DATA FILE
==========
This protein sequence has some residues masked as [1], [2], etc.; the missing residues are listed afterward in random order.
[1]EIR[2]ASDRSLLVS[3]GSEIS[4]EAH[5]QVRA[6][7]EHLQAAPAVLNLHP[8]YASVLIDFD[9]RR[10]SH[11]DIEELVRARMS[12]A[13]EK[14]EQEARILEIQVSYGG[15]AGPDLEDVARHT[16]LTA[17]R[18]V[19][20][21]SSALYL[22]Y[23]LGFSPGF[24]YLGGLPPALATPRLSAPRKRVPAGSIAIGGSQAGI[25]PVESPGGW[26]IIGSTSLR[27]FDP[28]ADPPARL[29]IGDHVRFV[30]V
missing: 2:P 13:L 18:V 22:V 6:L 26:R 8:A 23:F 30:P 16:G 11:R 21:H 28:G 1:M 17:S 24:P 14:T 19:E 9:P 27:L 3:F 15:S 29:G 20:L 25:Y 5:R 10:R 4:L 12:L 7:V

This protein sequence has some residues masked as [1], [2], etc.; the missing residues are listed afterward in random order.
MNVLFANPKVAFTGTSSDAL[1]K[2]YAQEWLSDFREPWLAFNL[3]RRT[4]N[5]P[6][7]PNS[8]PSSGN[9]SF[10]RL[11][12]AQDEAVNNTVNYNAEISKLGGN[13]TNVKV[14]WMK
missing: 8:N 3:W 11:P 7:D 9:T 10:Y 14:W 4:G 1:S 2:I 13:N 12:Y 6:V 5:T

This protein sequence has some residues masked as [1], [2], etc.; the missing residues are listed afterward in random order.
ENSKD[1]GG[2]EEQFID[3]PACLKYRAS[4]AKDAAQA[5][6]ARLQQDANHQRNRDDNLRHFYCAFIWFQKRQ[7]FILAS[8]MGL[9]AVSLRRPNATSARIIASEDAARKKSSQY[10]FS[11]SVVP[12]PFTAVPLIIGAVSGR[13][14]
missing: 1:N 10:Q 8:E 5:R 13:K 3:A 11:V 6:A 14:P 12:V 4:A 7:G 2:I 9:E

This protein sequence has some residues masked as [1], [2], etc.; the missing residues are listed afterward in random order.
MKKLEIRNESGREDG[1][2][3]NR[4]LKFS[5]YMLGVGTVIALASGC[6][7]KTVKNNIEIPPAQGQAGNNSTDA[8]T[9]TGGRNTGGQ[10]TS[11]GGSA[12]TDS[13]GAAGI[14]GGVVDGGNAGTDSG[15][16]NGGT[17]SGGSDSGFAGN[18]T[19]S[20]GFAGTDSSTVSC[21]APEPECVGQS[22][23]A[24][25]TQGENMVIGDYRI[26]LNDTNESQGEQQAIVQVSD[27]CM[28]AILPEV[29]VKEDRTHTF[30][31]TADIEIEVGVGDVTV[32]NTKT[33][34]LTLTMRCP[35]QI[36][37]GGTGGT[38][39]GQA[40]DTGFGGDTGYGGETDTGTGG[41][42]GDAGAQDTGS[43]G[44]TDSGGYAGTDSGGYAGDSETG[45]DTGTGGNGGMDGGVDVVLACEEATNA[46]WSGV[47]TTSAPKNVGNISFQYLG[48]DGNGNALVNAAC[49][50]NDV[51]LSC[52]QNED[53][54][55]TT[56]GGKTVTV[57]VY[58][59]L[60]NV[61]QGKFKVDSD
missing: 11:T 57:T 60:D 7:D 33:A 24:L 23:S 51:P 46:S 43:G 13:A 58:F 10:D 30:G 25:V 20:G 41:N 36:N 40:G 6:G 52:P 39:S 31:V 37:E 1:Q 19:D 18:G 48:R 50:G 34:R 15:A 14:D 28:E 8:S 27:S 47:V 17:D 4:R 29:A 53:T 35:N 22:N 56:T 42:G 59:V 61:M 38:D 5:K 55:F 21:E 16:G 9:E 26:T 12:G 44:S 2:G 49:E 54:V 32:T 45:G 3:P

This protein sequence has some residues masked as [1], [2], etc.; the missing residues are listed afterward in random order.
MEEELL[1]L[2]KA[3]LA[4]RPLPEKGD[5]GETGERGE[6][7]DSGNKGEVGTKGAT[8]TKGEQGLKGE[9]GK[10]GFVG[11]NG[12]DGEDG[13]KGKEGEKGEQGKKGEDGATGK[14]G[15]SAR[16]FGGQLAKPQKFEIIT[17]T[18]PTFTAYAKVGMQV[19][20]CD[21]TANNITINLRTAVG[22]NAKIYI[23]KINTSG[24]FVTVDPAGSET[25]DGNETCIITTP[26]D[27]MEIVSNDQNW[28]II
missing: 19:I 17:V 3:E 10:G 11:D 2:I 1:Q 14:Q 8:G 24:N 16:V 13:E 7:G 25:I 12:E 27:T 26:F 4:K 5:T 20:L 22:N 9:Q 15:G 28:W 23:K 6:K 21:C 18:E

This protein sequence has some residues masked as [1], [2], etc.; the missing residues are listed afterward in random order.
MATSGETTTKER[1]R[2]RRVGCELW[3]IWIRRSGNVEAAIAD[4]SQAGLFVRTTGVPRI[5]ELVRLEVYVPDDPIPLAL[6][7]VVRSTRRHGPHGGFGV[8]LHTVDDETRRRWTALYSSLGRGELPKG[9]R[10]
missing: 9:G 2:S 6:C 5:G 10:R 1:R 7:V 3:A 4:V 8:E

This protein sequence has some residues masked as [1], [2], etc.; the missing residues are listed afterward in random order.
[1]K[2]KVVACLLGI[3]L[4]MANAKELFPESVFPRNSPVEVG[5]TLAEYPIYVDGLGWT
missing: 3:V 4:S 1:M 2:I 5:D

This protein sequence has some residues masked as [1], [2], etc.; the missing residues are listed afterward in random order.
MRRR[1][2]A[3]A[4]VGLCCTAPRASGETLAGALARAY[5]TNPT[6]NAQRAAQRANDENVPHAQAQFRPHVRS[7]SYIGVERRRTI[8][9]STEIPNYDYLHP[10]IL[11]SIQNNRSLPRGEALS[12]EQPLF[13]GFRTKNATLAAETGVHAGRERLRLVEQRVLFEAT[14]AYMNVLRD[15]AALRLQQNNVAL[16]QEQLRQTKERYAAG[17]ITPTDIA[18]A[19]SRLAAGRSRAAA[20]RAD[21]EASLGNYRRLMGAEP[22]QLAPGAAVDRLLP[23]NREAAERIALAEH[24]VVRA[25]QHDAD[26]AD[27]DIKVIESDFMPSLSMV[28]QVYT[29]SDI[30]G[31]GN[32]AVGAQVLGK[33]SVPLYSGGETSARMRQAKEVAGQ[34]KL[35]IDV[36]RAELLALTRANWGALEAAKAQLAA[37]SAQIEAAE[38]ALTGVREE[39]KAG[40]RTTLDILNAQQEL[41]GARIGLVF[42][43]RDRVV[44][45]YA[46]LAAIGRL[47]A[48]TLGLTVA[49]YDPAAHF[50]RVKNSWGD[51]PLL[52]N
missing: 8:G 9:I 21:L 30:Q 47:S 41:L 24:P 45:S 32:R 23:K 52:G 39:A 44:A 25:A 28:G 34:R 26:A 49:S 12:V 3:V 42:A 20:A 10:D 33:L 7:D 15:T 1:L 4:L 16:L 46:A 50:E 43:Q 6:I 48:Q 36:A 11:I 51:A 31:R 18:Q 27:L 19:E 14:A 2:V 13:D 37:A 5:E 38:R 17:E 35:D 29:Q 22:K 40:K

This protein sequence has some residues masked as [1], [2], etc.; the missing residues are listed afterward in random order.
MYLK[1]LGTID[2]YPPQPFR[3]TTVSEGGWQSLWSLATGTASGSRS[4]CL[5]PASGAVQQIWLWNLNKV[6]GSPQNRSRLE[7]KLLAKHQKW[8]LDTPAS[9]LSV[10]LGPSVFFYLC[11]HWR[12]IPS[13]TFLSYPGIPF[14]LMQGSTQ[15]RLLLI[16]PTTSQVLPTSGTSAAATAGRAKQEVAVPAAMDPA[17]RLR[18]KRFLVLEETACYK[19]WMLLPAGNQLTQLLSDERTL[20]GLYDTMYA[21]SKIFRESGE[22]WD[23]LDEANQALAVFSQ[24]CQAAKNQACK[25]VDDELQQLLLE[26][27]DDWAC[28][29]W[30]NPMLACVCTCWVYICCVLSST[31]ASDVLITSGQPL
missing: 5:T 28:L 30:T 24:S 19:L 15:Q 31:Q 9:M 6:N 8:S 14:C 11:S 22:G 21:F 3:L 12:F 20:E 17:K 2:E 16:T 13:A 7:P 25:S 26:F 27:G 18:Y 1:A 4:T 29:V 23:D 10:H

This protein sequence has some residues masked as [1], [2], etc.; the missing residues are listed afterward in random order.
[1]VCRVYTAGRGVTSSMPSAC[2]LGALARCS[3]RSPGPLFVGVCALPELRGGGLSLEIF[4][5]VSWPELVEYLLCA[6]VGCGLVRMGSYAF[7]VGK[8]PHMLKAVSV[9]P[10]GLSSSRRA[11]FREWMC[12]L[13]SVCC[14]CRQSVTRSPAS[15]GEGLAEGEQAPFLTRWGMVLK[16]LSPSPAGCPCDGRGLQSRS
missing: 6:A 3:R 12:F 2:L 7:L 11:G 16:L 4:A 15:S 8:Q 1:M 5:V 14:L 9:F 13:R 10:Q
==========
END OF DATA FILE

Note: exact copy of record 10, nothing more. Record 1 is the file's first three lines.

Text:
This protein sequence has some residues masked as [1], [2], etc.; the missing residues are listed afterward in random order.
[1]VCRVYTAGRGVTSSMPSAC[2]LGALARCS[3]RSPGPLFVGVCALPELRGGGLSLEIF[4][5]VSWPELVEYLLCA[6]VGCGLVRMGSYAF[7]VGK[8]PHMLKAVSV[9]P[10]GLSSSRRA[11]FREWMC[12]L[13]SVCC[14]CRQSVTRSPAS[15]GEGLAEGEQAPFLTRWGMVLK[16]LSPSPAGCPCDGRGLQSRS
missing: 6:A 3:R 12:F 2:L 7:L 11:G 16:L 4:A 15:S 8:Q 1:M 5:V 14:L 9:F 13:R 10:Q